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World's Oldest Person Celebrates Her 119th Birthday

Kane Tanaka celebrated her 119th birthday Sunday with a Coca Cola, a smile, and optimism for another year of life

The world’s oldest living person, Kane Tanaka, turned 119 years old on Sunday, according to a Twitter post published by great-granddaughter Junko Tanaka.

“Great achievement. Kane Tanaka reached 119 years of age, I hope you’ll continue to live life cheerfully and to the fullest,” Junko Tweeted.

According to a twitter post by Junko, Tanaka was given two commemorative Coca-Cola bottles personalized with her name and age.

“Birthday gift 1: Introducing the presents received for Kane’s birthday. Really appreciate this gift. Coca-Cola company made a commemorative birthday bottle. It seems (Kane) is still drinking Coca-Cola as usual.”

Junko opened the Twitter account in January 2020 to commemorate Tanaka’s life on her 117th birthday.

Born in 1903, Tanaka married a rice shop owner at 19 and worked in the family store until she was 103, serving the community for more than 84 years.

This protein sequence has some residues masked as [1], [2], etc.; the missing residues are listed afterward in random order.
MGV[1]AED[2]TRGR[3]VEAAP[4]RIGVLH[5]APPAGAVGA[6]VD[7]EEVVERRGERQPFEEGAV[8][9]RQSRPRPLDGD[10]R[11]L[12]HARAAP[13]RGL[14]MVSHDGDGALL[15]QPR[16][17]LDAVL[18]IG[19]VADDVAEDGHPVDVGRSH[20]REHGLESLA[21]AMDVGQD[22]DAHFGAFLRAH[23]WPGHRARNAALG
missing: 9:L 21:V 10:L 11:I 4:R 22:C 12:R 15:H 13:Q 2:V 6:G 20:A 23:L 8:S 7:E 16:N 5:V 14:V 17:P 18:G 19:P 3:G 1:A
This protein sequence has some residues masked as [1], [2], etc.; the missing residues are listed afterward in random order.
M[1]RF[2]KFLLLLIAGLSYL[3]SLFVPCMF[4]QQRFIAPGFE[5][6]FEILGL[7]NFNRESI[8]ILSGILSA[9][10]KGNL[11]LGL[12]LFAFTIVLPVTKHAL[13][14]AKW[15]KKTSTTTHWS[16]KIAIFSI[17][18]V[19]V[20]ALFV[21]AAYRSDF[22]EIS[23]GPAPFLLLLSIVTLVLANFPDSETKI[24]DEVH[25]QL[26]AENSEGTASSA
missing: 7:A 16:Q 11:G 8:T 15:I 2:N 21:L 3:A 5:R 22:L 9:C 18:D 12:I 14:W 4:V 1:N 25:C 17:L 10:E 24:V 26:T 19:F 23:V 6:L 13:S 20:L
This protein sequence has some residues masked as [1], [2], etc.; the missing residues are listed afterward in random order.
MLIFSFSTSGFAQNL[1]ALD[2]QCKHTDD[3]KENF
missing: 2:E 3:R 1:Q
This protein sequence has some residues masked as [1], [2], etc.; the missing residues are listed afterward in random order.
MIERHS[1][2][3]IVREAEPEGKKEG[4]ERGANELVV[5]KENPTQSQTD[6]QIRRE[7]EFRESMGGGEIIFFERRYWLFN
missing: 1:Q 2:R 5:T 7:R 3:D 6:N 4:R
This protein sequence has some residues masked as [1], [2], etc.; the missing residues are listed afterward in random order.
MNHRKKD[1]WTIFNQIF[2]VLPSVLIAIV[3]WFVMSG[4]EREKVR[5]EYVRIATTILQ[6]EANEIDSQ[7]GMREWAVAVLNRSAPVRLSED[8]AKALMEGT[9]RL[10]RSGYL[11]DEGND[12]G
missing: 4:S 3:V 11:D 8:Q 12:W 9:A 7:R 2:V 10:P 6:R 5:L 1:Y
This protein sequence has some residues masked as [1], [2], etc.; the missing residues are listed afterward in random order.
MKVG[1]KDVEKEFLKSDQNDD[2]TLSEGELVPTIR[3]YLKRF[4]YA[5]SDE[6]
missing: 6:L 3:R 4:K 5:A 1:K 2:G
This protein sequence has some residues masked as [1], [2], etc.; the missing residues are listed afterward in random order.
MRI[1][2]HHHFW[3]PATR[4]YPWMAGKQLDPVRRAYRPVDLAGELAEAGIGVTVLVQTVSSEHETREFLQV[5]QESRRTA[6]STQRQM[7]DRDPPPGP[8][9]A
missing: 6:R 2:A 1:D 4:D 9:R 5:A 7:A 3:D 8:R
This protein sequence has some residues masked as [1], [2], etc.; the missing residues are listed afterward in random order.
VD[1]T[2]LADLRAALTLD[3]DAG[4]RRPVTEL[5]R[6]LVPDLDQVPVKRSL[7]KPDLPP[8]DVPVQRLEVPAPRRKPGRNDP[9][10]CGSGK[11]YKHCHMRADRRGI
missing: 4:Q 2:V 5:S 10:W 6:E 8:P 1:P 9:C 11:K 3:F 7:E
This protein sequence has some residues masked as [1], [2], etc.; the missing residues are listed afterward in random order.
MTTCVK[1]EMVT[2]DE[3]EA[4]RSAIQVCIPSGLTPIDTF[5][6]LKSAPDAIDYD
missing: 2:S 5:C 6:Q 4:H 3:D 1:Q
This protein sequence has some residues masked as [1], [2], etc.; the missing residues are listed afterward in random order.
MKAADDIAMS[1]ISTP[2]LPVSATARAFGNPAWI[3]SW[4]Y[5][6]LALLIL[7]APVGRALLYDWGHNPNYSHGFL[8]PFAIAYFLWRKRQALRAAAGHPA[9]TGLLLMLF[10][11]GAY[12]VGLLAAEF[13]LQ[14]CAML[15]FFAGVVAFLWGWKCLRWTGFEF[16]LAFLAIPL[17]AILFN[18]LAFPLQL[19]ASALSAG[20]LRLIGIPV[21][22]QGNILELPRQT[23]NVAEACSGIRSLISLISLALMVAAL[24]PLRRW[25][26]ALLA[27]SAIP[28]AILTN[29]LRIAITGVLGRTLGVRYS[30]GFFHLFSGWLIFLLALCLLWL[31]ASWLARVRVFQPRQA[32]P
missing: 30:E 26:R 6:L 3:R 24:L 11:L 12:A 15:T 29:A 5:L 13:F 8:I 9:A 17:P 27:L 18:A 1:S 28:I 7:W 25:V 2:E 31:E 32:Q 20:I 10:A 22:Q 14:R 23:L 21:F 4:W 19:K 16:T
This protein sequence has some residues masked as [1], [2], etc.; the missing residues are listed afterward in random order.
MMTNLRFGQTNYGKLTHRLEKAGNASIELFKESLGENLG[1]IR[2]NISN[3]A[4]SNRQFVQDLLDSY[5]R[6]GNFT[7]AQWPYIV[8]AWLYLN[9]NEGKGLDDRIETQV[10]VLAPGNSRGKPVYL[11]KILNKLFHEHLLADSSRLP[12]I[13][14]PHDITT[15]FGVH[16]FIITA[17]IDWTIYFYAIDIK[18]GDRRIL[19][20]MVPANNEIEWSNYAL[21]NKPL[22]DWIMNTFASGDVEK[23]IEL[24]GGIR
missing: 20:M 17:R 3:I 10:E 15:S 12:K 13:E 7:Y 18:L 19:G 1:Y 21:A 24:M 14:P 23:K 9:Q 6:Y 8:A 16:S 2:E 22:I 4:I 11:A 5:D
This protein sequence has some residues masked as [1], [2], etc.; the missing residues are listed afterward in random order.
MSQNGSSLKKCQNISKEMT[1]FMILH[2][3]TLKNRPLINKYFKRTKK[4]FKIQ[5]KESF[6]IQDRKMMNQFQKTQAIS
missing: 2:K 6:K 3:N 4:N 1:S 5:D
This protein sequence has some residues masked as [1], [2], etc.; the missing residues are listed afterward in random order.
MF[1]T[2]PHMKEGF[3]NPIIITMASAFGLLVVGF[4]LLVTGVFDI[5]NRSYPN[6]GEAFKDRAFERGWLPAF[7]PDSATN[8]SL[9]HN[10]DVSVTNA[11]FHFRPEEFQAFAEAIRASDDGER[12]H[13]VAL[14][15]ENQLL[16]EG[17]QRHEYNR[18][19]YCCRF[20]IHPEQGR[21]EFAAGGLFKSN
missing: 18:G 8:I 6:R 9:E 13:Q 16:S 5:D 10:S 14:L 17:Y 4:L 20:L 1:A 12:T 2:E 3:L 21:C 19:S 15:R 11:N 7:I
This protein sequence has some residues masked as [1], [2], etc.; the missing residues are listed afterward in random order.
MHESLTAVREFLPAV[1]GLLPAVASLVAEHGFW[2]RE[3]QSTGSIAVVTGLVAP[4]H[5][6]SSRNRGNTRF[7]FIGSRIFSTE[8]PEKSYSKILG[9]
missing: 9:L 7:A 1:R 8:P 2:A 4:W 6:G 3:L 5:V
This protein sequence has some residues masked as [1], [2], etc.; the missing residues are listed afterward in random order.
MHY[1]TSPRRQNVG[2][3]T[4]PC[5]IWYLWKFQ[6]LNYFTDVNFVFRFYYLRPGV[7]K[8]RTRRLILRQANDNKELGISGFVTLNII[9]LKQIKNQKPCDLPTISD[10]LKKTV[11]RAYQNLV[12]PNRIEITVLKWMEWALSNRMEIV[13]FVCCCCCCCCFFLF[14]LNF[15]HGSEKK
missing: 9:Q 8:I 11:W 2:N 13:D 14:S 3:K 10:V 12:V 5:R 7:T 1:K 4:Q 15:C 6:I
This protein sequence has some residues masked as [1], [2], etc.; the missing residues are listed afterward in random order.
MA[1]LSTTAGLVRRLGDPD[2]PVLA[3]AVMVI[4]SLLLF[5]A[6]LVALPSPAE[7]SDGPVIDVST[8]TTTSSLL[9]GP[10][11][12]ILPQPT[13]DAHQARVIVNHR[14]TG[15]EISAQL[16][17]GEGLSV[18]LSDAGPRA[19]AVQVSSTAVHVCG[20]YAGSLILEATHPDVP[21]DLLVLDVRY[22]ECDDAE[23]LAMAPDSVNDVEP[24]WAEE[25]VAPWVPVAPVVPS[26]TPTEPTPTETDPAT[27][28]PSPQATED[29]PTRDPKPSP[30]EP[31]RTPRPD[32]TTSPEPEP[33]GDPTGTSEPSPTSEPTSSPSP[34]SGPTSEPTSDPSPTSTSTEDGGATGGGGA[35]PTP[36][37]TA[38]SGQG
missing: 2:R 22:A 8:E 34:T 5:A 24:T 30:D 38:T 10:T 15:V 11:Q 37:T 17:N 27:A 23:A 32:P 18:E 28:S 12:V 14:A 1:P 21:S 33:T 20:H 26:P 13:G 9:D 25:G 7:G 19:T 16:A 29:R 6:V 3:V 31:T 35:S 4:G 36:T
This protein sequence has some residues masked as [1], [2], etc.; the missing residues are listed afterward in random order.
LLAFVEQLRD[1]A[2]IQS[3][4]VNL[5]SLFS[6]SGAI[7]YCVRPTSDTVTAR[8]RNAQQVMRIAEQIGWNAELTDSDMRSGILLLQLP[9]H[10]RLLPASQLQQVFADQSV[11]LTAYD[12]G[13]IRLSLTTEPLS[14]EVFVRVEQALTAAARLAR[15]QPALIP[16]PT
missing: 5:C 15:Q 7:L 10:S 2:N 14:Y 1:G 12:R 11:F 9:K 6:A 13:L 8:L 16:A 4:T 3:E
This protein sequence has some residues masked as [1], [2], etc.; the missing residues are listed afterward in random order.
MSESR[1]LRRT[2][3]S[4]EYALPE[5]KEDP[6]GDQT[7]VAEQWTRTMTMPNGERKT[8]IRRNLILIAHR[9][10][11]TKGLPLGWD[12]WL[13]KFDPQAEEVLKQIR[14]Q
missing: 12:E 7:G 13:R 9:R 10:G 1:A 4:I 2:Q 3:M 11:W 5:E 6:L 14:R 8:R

Tanaka was slated to carry the Olympic Torch to commemorate the delayed 2020 Japanese hosting of the games. She declined the opportunity amid health concerns from the COVID-19 pandemic.

She has lived through two world wars, 49 Summer and Winter Olympic Games, and many more historic events over the previous century.

“I don’t remember her talking much about the past. She’s very forward-thinking; she really enjoys living in the present,” Eiji Tanaka told CNN last year.

Tanaka currently lives in a nursing home in the Fukuoka region of Japan. Her family said she keeps her mind and body engaged by “doing math, and remaining curious,” in the same interview with CNN.

The Guinness Book of World Records recognized her as the world’s oldest living person in 2019.

Tanaka is among a large and growing community of Japanese centenarians.

In a report released in September, the health ministry in Japan said 86,510 people were now over 100 years of age, an increase of 6,060 from 2020.

When the annual survey was first conducted in 1963, Japan had just 153 centenarians, but the number has continued to increase every year.

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